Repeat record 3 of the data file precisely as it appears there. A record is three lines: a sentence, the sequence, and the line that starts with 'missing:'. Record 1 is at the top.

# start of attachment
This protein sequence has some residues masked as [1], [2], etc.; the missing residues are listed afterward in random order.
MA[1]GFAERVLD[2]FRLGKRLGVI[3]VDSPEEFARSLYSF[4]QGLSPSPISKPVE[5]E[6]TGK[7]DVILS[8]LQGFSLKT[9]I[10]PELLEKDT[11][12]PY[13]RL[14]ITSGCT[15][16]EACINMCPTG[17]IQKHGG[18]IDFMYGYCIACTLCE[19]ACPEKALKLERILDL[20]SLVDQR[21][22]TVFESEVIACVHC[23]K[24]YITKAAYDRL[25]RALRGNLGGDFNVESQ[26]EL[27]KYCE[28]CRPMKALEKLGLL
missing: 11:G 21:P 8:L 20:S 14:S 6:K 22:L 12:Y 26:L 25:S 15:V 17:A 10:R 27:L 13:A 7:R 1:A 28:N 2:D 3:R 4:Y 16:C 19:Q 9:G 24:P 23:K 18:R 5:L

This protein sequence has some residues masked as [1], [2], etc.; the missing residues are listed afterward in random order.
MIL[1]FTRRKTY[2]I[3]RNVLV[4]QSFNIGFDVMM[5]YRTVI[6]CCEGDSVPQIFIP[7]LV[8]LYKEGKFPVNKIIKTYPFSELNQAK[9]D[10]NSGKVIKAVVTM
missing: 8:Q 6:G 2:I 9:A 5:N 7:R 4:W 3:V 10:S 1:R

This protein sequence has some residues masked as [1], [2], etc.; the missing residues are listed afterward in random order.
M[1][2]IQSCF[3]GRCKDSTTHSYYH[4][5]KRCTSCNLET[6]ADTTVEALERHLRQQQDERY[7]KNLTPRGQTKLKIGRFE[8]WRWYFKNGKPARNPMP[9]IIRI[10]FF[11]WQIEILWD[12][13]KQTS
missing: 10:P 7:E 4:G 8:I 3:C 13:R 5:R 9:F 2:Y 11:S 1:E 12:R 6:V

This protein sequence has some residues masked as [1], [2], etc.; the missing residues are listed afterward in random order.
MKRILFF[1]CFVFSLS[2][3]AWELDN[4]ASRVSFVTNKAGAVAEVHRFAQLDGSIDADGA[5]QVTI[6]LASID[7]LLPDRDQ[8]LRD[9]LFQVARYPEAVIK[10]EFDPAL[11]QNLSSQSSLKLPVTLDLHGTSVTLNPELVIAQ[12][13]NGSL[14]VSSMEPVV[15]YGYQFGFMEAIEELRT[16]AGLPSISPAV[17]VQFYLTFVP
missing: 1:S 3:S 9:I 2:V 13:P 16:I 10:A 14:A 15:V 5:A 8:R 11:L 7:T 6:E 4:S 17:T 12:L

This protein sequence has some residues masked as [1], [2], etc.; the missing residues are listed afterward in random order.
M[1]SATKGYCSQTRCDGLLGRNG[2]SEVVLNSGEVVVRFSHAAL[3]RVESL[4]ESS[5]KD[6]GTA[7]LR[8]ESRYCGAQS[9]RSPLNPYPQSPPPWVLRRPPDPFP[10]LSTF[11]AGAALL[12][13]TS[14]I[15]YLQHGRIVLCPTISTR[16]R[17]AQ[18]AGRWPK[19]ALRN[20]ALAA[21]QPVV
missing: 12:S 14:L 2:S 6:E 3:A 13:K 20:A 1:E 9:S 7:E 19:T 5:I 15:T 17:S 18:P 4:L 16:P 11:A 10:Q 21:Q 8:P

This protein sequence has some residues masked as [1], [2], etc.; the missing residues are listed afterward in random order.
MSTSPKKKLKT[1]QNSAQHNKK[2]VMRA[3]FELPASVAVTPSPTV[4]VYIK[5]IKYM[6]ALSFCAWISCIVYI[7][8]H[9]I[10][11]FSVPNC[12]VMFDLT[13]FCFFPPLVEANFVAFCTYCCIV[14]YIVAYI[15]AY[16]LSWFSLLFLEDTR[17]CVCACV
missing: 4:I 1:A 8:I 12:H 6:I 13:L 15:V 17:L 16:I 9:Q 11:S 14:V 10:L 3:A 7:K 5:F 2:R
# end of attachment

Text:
This protein sequence has some residues masked as [1], [2], etc.; the missing residues are listed afterward in random order.
M[1][2]IQSCF[3]GRCKDSTTHSYYH[4][5]KRCTSCNLET[6]ADTTVEALERHLRQQQDERY[7]KNLTPRGQTKLKIGRFE[8]WRWYFKNGKPARNPMP[9]IIRI[10]FF[11]WQIEILWD[12][13]KQTS
missing: 10:P 7:E 4:G 8:I 3:C 13:R 5:R 9:F 2:Y 11:S 1:E 12:R 6:V